Jodi McDougall, who taught fourth grade at Evergreen Elementary School for 17 years, received the Peninsula School District’s Ellen Fay Award for outstanding service at the March 8 school board meeting. She shared the award with her husband, Barrie McDougall, a third-grade teacher at Purdy Elementary School for his own contribution to educational excellence.
The Ellen Fay Award is named after the district’s longtime human resources administrator. Upon her retirement, the district created the award in her honor to be given to any district employee who, in the opinion of their colleagues, goes “above and beyond” what is expected, according to PSD Superintendent Rob Manahan.
“Ellen Fay gave a lot of herself to this district, to students, to staff, and just made a difference in changing the world and creating miracles,” Manahan said. “We have a couple of individuals with us tonight who have done the same thing.”
Evergreen third-grade teacher Therese Souers, herself a 2015 Ellen Fay Award recipient, presented the award to Jodi.
“There are always people on every teaching staff to whom others look for inspiration and guidance,” she said. “Jodi’s passion for doing what is best for students brings clarity and inspiration to others. Her term, ‘getting muddy,’ is a phrase that was frequently used to describe hard but meaningful work.”
“I don’t have to say anything, do I?” Jodi said after receiving the award.
But she did. “Many of you know the medical journey I’ve been on and that I have to retire early. This is a nice acknowledgment of what I’ve done and what I believe in, but it’s also kind of a kick in the pants to do something meaningful as I move forward. So, thank you.”
Nearly eight years ago, Jodi was diagnosed and treated for breast cancer. Later she was diagnosed with a pre-leukemia condition of the bone marrow called myelodysplastic syndrome, or MDS; left untreated, it was likely to develop into acute leukemia. Forced to retire from teaching at Evergreen in October 2016, she underwent successful stem cell transplant surgery in January 2017, which she said cured the disease.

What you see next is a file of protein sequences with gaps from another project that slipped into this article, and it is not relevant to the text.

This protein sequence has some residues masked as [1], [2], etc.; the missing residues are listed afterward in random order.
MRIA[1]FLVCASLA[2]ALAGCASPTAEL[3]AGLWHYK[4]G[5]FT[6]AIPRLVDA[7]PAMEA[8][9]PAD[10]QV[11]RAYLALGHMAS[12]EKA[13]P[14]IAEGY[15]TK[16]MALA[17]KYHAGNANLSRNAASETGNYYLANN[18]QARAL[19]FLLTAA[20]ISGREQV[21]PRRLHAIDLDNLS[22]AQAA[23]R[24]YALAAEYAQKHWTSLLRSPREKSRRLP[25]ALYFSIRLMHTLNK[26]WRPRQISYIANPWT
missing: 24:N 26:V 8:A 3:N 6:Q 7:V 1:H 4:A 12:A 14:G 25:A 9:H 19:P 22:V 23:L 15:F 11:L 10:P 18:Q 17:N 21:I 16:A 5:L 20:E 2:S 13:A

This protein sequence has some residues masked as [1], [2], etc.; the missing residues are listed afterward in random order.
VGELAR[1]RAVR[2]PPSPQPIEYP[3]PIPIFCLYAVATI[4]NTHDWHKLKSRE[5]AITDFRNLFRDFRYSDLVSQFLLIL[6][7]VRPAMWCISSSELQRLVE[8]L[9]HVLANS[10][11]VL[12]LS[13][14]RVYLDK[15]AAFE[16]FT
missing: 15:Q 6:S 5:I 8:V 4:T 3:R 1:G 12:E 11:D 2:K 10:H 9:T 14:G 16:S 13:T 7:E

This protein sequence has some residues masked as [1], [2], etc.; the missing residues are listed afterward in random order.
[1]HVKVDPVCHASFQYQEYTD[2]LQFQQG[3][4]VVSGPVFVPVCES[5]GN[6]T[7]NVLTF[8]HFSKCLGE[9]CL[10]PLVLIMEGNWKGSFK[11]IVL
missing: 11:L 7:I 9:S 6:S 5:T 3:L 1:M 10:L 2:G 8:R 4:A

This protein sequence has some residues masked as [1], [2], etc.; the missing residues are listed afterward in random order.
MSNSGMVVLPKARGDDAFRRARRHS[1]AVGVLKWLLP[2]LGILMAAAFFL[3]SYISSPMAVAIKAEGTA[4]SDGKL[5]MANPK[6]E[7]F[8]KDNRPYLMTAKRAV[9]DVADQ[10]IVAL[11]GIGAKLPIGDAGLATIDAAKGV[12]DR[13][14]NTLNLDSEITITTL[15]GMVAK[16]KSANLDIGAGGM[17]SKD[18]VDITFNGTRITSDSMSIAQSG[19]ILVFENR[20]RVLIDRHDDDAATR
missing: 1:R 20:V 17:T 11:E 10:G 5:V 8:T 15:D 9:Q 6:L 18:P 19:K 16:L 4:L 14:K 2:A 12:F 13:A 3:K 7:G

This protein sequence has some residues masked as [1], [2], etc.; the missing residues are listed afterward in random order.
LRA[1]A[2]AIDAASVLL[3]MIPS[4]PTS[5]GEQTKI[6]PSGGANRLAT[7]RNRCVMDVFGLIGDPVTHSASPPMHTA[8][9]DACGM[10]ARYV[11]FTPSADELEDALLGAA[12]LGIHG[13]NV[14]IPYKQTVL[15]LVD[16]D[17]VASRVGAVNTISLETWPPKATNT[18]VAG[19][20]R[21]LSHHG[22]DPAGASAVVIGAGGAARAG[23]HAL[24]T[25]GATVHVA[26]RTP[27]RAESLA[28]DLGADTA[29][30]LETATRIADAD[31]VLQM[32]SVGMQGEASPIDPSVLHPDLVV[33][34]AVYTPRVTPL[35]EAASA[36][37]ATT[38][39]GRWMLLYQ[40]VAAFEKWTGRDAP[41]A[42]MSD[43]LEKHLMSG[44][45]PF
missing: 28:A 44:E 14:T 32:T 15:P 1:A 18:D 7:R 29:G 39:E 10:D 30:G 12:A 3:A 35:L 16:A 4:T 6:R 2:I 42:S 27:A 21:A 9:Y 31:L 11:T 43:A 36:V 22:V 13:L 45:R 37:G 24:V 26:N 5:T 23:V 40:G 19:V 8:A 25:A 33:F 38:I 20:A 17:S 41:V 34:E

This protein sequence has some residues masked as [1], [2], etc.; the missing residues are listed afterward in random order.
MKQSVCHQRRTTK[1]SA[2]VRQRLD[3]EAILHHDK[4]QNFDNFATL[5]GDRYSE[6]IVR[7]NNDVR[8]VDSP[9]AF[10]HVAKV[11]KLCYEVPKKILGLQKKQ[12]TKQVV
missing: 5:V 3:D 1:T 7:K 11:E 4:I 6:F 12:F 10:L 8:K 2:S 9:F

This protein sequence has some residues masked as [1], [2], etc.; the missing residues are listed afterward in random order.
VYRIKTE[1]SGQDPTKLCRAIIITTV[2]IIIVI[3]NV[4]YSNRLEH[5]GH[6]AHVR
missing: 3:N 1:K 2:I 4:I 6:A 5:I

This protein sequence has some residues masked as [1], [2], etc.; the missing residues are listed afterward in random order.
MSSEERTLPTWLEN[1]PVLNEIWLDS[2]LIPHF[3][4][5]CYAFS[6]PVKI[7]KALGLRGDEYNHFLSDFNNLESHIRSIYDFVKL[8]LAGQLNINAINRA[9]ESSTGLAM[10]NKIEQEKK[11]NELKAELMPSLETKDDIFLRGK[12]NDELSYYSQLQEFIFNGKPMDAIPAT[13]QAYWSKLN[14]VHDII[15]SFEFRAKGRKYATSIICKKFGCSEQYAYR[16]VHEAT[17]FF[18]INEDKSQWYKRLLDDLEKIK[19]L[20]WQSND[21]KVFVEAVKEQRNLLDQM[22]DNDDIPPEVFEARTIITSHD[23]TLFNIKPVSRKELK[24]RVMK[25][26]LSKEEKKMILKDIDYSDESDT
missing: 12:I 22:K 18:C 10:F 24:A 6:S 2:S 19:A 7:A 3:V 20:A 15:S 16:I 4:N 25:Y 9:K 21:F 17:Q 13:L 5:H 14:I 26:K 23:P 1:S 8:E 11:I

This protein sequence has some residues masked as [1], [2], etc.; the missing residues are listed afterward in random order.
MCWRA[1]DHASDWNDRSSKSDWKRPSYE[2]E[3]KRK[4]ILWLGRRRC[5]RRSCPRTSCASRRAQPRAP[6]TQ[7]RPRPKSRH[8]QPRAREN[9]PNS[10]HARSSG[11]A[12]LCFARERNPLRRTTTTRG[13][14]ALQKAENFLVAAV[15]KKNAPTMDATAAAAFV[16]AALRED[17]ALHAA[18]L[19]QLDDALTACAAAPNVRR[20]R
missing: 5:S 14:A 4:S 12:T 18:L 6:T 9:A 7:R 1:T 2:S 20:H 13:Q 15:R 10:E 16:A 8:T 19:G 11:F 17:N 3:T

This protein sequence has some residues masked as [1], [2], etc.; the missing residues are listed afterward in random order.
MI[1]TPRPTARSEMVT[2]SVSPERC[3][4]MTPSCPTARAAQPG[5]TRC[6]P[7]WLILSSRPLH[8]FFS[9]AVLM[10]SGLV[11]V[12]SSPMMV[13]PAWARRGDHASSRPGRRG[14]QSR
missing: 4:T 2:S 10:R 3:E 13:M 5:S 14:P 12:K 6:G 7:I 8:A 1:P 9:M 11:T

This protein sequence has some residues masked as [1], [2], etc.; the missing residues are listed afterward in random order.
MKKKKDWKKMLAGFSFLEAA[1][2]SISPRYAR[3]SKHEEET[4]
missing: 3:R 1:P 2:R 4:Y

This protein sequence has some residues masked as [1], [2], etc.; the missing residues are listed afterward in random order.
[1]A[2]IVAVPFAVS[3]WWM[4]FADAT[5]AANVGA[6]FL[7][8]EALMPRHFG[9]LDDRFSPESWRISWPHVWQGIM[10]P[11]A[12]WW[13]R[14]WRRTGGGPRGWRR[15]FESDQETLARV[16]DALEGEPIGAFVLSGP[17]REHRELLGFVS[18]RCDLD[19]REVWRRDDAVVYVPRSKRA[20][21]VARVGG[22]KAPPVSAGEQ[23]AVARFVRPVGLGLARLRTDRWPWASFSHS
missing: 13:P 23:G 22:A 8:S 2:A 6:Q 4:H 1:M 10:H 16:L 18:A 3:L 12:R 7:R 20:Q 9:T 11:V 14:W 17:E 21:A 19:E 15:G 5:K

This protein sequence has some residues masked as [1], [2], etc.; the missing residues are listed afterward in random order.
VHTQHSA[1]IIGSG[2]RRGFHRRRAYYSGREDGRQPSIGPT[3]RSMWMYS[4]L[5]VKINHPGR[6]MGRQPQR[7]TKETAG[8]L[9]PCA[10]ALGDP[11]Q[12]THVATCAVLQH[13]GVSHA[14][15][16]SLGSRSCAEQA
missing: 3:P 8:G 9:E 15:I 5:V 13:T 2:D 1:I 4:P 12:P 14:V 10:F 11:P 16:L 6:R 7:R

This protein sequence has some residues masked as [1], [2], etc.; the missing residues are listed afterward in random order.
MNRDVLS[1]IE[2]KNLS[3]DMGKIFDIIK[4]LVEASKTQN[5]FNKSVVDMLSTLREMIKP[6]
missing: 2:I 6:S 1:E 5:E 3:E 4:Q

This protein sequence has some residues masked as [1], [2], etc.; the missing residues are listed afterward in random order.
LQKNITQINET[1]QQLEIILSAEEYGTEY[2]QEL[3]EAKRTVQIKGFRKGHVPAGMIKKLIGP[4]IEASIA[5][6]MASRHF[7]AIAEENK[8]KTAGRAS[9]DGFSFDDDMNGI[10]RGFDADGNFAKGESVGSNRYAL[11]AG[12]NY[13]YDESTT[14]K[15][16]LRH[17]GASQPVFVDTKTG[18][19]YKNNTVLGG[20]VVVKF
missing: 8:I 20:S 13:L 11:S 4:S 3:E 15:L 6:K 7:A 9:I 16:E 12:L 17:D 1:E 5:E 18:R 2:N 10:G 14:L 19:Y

With her immune system severely weakened after the surgery, Jodi spent four long months recuperating at Seattle Cancer Care Alliance. She used Facetime to stay connected with Barrie and other family, and to continue developing her relationship with her young grandchildren.
After telling Purdy Elementary School Principal Dina Rivera all about their Facetime experience, according to Barrie, Rivera asked, “Why couldn’t she do that in the classroom?”
“That’s where the idea really started; from there we took it and ran with it,” Jodi said. She typically spends 40 minutes a day tutoring her husband’s third-grade math students using Facetime.
“The kids treat me as if I’m right there with them,” she said. “I don’t know how comfortable parent or community volunteers might be as tutors on the screen, but it comes naturally to me. I still have that teacher voice and the kids really respond to it.”.
“Now that I have decided I agree with my doctors––that I shouldn’t be back in teaching––I need to find where to put my passion,” Jodi said. “I haven’t really dealt with that yet, how to intentionally and purposefully fill my time in the next stage of my journey.”
“Even with being at home, she’s still finding a way to impact kids’ lives,” Manahan said at the award ceremony. “Not only is that a great opportunity to stay connected, but it’s also a great, innovative practice and role model for others in our district to use their talents, expertise and passion for kids and continue that work, and I am very appreciative of that and thankful to both of you for being so creative.”
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